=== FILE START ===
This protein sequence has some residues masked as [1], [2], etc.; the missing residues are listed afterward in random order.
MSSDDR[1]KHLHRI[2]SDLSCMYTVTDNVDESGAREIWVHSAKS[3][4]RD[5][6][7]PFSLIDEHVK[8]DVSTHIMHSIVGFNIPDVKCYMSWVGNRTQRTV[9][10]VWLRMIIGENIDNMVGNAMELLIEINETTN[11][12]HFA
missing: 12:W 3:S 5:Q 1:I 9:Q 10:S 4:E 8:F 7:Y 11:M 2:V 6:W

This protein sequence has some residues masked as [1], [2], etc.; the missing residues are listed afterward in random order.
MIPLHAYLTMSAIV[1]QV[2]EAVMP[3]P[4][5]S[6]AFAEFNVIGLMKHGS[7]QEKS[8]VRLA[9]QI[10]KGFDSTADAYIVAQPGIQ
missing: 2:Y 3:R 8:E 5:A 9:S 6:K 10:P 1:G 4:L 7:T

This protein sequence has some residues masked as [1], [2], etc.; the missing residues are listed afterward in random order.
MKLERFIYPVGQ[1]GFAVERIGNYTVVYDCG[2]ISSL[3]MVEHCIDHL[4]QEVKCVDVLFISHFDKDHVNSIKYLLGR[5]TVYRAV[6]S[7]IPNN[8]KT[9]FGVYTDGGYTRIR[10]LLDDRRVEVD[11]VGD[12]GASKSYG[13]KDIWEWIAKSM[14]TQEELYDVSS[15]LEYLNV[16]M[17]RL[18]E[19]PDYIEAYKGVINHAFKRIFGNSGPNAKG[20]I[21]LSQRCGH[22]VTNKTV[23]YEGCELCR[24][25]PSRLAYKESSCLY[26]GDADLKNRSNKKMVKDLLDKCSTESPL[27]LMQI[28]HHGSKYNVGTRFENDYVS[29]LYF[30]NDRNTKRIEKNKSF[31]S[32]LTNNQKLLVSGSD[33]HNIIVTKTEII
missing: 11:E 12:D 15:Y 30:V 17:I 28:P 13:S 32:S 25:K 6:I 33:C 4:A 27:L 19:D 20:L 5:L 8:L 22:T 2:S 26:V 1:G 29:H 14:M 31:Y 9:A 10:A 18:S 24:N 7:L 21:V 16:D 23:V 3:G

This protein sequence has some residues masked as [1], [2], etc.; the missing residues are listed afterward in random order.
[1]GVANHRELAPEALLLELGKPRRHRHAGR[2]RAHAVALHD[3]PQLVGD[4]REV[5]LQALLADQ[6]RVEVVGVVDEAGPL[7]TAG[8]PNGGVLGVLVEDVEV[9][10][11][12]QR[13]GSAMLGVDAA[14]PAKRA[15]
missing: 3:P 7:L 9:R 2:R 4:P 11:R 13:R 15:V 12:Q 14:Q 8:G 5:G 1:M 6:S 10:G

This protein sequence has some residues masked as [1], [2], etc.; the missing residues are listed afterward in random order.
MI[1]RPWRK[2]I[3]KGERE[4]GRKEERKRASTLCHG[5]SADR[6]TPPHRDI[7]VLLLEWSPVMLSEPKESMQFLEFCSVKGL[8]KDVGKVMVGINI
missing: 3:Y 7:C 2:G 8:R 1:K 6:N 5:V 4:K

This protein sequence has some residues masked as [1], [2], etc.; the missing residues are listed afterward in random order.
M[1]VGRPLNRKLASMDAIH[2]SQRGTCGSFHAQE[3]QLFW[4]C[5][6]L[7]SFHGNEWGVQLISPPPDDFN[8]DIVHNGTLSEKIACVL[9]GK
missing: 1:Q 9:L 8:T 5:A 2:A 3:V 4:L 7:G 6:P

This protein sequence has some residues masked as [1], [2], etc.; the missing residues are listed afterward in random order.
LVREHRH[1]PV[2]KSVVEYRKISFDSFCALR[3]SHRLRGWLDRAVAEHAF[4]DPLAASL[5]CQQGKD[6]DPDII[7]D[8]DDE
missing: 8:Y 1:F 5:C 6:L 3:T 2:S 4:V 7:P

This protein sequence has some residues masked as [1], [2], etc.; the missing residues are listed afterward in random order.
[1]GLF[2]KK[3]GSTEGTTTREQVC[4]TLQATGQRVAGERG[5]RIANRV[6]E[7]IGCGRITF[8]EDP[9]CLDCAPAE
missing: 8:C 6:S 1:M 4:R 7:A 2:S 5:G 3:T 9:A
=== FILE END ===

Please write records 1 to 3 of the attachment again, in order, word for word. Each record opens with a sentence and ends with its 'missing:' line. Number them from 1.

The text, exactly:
This protein sequence has some residues masked as [1], [2], etc.; the missing residues are listed afterward in random order.
MSSDDR[1]KHLHRI[2]SDLSCMYTVTDNVDESGAREIWVHSAKS[3][4]RD[5][6][7]PFSLIDEHVK[8]DVSTHIMHSIVGFNIPDVKCYMSWVGNRTQRTV[9][10]VWLRMIIGENIDNMVGNAMELLIEINETTN[11][12]HFA
missing: 12:W 3:S 5:Q 1:I 9:Q 10:S 4:E 8:F 7:Y 11:M 2:V 6:W

This protein sequence has some residues masked as [1], [2], etc.; the missing residues are listed afterward in random order.
MIPLHAYLTMSAIV[1]QV[2]EAVMP[3]P[4][5]S[6]AFAEFNVIGLMKHGS[7]QEKS[8]VRLA[9]QI[10]KGFDSTADAYIVAQPGIQ
missing: 2:Y 3:R 8:E 5:A 9:S 6:K 10:P 1:G 4:L 7:T

This protein sequence has some residues masked as [1], [2], etc.; the missing residues are listed afterward in random order.
MKLERFIYPVGQ[1]GFAVERIGNYTVVYDCG[2]ISSL[3]MVEHCIDHL[4]QEVKCVDVLFISHFDKDHVNSIKYLLGR[5]TVYRAV[6]S[7]IPNN[8]KT[9]FGVYTDGGYTRIR[10]LLDDRRVEVD[11]VGD[12]GASKSYG[13]KDIWEWIAKSM[14]TQEELYDVSS[15]LEYLNV[16]M[17]RL[18]E[19]PDYIEAYKGVINHAFKRIFGNSGPNAKG[20]I[21]LSQRCGH[22]VTNKTV[23]YEGCELCR[24][25]PSRLAYKESSCLY[26]GDADLKNRSNKKMVKDLLDKCSTESPL[27]LMQI[28]HHGSKYNVGTRFENDYVS[29]LYF[30]NDRNTKRIEKNKSF[31]S[32]LTNNQKLLVSGSD[33]HNIIVTKTEII
missing: 11:E 12:D 15:Y 30:V 17:I 28:P 13:S 32:S 25:K 6:I 33:C 4:A 27:L 19:D 20:L 5:L 8:L 22:T 2:S 26:V 1:G 29:H 14:M 31:Y 9:A 10:A 18:S 24:N 7:L 21:V 16:D 23:V 3:G